• He served as an air mechanic in the Flying Squadron on the Western Front, attaining the rank of sergeant mechanic.
  • After the war he married an Australian girl, Veronica, and lived in Melbourne working as a fitter and turner on the Victorian Railways.

Bepper, Rossoggsky, Upmal, Adolfsson, Talava

February 27, 2016

John Ludwig Bepper

  • John Ludwig Bepper from Riga came to Australia in 1913 and was a bush worker in Moonan Flat, NSW.
  • Enlisting in the AIF, he served with the 34th Battalion on the Western Front. In March 1917, at Armentieres, he was wounded in the left arm, and in October 1917, at Passchendaele, in the right hand.
  • While in England after the war he did a course in painting and decorating and married an English girl, Maud Hardman; they sailed to Australia together. They lived in Sydney where John worked as a painter and decorator. In 1939, when the new world war was approaching, he committed suicide; not long before that he told his wife ‘that if people knew what the soldiers had gone through there would never be another war’.

Ivan Rossoggsky

  • Ivan Rossoggsky (his correct surname was most likely Rossovsky), a Ukrainian seaman from Bendery, worked in Moonan Flat with Bepper and they enlisted together.
  • He served with the 34th Battalion on the Western Front, attaining the rank of sergeant. In June 1917, at Wimereux, he was wounded in the shoulder and thigh, but rejoined a month later and was killed in a week, in July 1917, at Messines.
  • His family in Ukraine was never found, but his name was commemorated on the Moonan Flat and Scone WWI memorials.

Ernest Upmal

  • Ernest Upmal, a Latvian seaman from Riga, enlisted in the AIF in Sydney.
  • He served with the 56th Battalion on the Western Front and was killed in December 1916 at the Somme.
  • His family in Latvia was never found.

Adolf Sven Adolfsson

  • Adolf Sven Adolfsson, a seaman from Kråkö in Finland, enlisted in the AIF in Melbourne.
  • He served with the 24th Battalion on the Western Front, attaining the rank of Lance Corporal. He was awarded the Military Medal for his gallantry at Daisy Wood in October 1917, where he fought as a machine-gunner. In March 1918 he was gassed at Ploegsteert, but recovering in England, he returned to the front and gained a bar to his Military Medal at Peronne in September 1918, this time for stretcher-bearing.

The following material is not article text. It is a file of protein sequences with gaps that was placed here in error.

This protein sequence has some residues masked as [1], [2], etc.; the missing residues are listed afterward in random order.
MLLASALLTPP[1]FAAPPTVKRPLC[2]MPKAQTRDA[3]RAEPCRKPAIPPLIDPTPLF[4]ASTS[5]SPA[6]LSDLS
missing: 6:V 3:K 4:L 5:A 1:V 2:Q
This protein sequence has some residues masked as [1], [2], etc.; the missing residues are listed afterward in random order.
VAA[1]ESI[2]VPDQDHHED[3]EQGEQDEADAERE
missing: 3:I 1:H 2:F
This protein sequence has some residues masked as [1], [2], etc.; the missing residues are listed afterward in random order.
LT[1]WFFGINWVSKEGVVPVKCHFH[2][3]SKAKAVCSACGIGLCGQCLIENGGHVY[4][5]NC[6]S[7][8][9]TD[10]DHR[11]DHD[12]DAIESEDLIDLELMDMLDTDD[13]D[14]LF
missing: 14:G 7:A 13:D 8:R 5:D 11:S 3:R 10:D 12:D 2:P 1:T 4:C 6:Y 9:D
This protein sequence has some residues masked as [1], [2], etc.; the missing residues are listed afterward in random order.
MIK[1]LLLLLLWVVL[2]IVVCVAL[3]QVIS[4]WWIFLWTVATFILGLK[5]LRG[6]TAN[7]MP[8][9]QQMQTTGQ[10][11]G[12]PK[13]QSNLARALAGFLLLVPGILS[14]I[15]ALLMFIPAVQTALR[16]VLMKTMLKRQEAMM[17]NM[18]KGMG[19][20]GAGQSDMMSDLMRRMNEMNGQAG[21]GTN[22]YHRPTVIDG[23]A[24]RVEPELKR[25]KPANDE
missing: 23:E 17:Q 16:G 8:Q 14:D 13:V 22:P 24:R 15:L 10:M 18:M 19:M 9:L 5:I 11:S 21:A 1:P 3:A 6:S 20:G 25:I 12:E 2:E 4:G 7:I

• After the war he was sailing for several years, and then returned to his native Kråkö in Finland. His war service in the AIF is commemorated in the local Parvoo Museum in Finland.

Ansselmi Talava

  • Ansselmi Talava, a Finnish seaman, at the time of enlistment in the AIF lived in Melbourne.
  • He served with the 6th Battalion on the Western Front. In October 1917 he was buried by a shell explosion and experienced shell shock. Recovering, he returned to his battalion and was killed in August 1918 near St Martyns Wood.
  • His family in Finland was never found.

Lange, Leyko, Tupicoff, Wagin, Sandell

February 26, 2016

Adolf Lange

  • Adolf Lange from Helsingfors (Helsinki) in Finland came to Queensland in 1913 and was working as a labourer.
  • Enlisting in the AIF Rockhapton, he served with the 3rd Pioneers Battalion on the Western Front.
  • After the war he lived in Comet in Queensland and later moved to Sydney, where in 1929 he was killed by his drunken flatmate.

Fedor Leyko

  • Fedor Leyko, a Belarusian from Slonim, came to Queensland in 1914 from the Far East and was working in Mount Morgan as a labourer.
  • He enlisted in the AIF in Rockhampton, but was discharged a week later as medically unfit.
  • In 1916-1917 he worked in Pine Creek in the Northern Territory, but after that he disappears from the records; it is most likely that he returned to Belarus.

Alexis Tupicoff

  • Alexis Tupicoff, a young Russian from Perekopnoe in Samara Province, lived with his family in the Far East and followed his brother Nicholas to Australia in 1914. He worked as a railway labourer in Queensland.
  • Enlisting in the AIF in Rochampton with Leyko and Wagin, he served with the 42nd Battalion on the Western Front. In June 1917, near Messines, he was severely wounded in the face, mouth and trachea; he survived, but his face was permanently disfigured.
  • After the war he wanted to rerurn to Russia, but was not allowed by the Australian authorities. He tried farming in a soldiers’ settlement, Coominya, then worked as a linesman in Atherton and finally moved to Ipswich where his brother Nicholas lived with his family.

John Wagin

  • John Wagin, a Russian from Voinovo village in Vladimir Province, came to Australia from the Far East in 1913, leaving his wife and daughter in Russia. By the time of his enlistment in the AIF, he worked as a miner in Mount Morgan. He participated in the political activities of the Union of Russian Emigres and in 1915 was elected as its Mount Morgan section secretary.